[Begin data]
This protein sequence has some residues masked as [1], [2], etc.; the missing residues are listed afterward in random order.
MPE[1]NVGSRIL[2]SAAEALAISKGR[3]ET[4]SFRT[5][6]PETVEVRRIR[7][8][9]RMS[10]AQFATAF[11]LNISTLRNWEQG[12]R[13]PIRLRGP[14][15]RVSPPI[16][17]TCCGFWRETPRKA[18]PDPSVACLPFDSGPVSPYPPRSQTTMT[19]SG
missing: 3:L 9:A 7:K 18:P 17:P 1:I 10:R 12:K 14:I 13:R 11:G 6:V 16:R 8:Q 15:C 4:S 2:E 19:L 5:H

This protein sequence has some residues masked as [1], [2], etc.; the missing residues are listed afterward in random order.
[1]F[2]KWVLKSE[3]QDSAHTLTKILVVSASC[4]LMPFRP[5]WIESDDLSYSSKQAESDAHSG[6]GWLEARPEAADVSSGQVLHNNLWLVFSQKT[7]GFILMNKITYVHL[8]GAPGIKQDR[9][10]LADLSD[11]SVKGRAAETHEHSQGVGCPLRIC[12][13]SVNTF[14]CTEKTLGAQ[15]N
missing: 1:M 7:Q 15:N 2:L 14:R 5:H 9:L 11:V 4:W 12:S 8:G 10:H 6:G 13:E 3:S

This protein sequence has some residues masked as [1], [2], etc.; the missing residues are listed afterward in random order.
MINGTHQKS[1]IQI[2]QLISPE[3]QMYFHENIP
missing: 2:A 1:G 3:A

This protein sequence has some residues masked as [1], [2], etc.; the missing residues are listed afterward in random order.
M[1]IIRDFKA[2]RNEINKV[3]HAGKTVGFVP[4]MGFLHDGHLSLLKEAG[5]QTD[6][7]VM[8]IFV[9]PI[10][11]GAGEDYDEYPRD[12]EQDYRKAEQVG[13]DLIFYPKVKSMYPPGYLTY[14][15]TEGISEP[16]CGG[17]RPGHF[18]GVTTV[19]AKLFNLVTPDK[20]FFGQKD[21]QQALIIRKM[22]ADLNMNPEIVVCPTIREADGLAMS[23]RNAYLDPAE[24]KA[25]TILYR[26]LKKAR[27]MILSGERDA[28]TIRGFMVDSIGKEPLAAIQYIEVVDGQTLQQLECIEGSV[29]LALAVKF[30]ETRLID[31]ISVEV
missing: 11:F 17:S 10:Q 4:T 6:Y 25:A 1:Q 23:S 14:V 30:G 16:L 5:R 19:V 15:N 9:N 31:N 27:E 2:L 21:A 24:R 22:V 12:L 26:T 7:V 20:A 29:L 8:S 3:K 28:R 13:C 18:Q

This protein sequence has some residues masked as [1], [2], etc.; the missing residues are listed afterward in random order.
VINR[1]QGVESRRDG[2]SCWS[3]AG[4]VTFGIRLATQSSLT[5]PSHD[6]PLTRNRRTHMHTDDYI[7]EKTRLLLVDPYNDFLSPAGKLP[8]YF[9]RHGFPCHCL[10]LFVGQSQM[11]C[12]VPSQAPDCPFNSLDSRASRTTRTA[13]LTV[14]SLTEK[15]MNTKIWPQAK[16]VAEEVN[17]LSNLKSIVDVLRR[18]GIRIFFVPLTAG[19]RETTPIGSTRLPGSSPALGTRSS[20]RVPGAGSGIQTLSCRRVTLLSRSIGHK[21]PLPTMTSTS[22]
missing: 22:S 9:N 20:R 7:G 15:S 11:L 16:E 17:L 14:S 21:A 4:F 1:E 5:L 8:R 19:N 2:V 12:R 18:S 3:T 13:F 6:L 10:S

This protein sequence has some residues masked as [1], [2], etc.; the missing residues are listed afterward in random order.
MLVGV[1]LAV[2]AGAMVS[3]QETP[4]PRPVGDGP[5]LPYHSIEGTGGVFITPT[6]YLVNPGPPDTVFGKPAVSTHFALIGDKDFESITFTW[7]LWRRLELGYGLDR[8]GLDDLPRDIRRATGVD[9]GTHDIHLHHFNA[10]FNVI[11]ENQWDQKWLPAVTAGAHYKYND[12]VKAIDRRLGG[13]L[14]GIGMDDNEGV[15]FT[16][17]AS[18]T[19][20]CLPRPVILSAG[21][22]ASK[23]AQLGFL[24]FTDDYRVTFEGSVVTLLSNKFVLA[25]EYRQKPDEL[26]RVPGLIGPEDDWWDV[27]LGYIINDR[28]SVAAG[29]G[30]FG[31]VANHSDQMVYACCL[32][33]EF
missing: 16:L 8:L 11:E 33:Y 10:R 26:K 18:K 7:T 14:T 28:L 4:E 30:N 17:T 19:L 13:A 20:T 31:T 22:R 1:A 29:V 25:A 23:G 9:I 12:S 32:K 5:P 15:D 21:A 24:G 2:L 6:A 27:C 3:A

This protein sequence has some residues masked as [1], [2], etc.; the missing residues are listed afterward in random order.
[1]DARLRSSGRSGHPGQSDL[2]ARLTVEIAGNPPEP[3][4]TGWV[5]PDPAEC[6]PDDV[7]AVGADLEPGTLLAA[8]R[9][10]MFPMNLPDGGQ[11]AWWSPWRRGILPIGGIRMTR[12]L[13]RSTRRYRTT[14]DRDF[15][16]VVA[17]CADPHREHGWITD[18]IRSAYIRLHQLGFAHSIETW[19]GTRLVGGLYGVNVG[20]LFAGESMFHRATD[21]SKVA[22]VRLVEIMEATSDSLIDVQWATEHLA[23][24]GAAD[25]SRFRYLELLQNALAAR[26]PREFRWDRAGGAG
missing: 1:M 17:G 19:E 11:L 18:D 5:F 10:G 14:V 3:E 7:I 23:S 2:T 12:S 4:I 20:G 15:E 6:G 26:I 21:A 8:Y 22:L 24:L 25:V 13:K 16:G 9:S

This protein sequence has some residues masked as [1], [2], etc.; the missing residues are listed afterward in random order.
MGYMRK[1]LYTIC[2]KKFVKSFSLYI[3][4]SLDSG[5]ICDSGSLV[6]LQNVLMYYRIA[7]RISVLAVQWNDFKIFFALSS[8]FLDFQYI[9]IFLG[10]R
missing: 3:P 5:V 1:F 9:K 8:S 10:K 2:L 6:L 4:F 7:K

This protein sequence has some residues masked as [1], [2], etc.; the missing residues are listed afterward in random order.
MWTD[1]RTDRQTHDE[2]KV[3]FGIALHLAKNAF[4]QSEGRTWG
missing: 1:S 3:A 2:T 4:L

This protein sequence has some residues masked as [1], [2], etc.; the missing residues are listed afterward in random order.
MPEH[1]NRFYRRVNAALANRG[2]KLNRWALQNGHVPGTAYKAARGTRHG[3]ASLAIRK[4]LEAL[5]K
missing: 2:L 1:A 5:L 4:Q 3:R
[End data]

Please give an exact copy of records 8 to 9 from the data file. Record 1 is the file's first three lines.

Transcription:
This protein sequence has some residues masked as [1], [2], etc.; the missing residues are listed afterward in random order.
MGYMRK[1]LYTIC[2]KKFVKSFSLYI[3][4]SLDSG[5]ICDSGSLV[6]LQNVLMYYRIA[7]RISVLAVQWNDFKIFFALSS[8]FLDFQYI[9]IFLG[10]R
missing: 3:P 5:V 1:F 9:K 8:S 10:K 2:L 6:L 4:F 7:K

This protein sequence has some residues masked as [1], [2], etc.; the missing residues are listed afterward in random order.
MWTD[1]RTDRQTHDE[2]KV[3]FGIALHLAKNAF[4]QSEGRTWG
missing: 1:S 3:A 2:T 4:L